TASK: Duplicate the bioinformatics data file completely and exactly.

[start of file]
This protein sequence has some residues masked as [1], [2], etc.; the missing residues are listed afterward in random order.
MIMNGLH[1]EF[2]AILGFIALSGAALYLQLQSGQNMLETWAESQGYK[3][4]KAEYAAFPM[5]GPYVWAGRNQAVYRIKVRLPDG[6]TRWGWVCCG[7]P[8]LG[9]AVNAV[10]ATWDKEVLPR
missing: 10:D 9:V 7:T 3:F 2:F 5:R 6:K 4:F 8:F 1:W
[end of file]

This protein sequence has some residues masked as [1], [2], etc.; the missing residues are listed afterward in random order.
MIMNGLH[1]EF[2]AILGFIALSGAALYLQLQSGQNMLETWAESQGYK[3][4]KAEYAAFPM[5]GPYVWAGRNQAVYRIKVRLPDG[6]TRWGWVCCG[7]P[8]LG[9]AVNAV[10]ATWDKEVLPR
missing: 10:D 9:V 7:T 3:F 2:F 5:R 6:K 4:F 8:F 1:W